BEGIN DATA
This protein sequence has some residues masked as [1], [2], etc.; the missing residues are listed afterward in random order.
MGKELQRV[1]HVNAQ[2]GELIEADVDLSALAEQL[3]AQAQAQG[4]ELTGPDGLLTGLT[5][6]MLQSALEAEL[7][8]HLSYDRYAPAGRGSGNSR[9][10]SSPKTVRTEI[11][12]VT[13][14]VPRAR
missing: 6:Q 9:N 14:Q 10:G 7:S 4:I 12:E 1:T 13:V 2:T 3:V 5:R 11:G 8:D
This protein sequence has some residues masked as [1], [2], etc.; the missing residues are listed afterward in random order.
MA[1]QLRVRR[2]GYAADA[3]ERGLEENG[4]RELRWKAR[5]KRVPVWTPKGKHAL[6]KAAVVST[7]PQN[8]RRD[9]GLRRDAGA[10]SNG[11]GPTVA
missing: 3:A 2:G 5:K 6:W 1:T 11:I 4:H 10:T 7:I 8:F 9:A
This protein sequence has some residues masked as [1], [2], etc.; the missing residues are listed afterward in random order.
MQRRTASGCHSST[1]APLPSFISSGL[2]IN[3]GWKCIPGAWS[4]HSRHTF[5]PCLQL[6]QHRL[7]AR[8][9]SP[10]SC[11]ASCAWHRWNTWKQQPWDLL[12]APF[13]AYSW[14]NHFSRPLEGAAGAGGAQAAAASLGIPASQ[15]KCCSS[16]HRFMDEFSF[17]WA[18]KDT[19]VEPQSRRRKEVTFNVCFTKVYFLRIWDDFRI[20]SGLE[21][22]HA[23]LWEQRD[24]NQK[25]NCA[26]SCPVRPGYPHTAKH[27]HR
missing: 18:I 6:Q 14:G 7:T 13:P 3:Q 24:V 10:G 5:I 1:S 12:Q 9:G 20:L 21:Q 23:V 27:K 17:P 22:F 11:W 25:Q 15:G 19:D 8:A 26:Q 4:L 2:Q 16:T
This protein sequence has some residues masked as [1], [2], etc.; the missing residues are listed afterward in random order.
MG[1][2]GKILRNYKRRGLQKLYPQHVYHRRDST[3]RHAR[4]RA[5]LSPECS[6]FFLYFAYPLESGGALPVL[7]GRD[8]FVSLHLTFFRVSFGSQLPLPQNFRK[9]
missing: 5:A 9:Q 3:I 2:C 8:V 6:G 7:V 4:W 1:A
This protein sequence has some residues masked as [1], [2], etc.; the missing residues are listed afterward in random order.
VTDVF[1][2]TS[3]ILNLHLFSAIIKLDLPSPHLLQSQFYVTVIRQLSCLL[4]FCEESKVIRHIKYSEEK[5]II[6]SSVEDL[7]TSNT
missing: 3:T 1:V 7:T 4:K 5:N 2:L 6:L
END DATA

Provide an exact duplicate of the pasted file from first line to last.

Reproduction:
This protein sequence has some residues masked as [1], [2], etc.; the missing residues are listed afterward in random order.
MGKELQRV[1]HVNAQ[2]GELIEADVDLSALAEQL[3]AQAQAQG[4]ELTGPDGLLTGLT[5][6]MLQSALEAEL[7][8]HLSYDRYAPAGRGSGNSR[9][10]SSPKTVRTEI[11][12]VT[13][14]VPRAR
missing: 6:Q 9:N 14:Q 10:G 7:S 4:I 12:E 1:T 13:V 2:T 3:V 5:R 11:G 8:D
This protein sequence has some residues masked as [1], [2], etc.; the missing residues are listed afterward in random order.
MA[1]QLRVRR[2]GYAADA[3]ERGLEENG[4]RELRWKAR[5]KRVPVWTPKGKHAL[6]KAAVVST[7]PQN[8]RRD[9]GLRRDAGA[10]SNG[11]GPTVA
missing: 3:A 2:G 5:K 6:W 1:T 11:I 4:H 10:T 7:I 8:F 9:A
This protein sequence has some residues masked as [1], [2], etc.; the missing residues are listed afterward in random order.
MQRRTASGCHSST[1]APLPSFISSGL[2]IN[3]GWKCIPGAWS[4]HSRHTF[5]PCLQL[6]QHRL[7]AR[8][9]SP[10]SC[11]ASCAWHRWNTWKQQPWDLL[12]APF[13]AYSW[14]NHFSRPLEGAAGAGGAQAAAASLGIPASQ[15]KCCSS[16]HRFMDEFSF[17]WA[18]KDT[19]VEPQSRRRKEVTFNVCFTKVYFLRIWDDFRI[20]SGLE[21][22]HA[23]LWEQRD[24]NQK[25]NCA[26]SCPVRPGYPHTAKH[27]HR
missing: 18:I 6:Q 14:G 7:T 13:P 3:Q 24:V 10:G 5:I 1:S 12:Q 9:G 20:L 21:Q 23:V 27:K 17:P 22:F 11:W 25:Q 15:G 19:D 8:A 26:Q 4:L 2:Q 16:T
This protein sequence has some residues masked as [1], [2], etc.; the missing residues are listed afterward in random order.
MG[1][2]GKILRNYKRRGLQKLYPQHVYHRRDST[3]RHAR[4]RA[5]LSPECS[6]FFLYFAYPLESGGALPVL[7]GRD[8]FVSLHLTFFRVSFGSQLPLPQNFRK[9]
missing: 5:A 9:Q 3:I 2:C 8:V 6:G 7:V 4:W 1:A
This protein sequence has some residues masked as [1], [2], etc.; the missing residues are listed afterward in random order.
VTDVF[1][2]TS[3]ILNLHLFSAIIKLDLPSPHLLQSQFYVTVIRQLSCLL[4]FCEESKVIRHIKYSEEK[5]II[6]SSVEDL[7]TSNT
missing: 3:T 1:V 7:T 4:K 5:N 2:L 6:L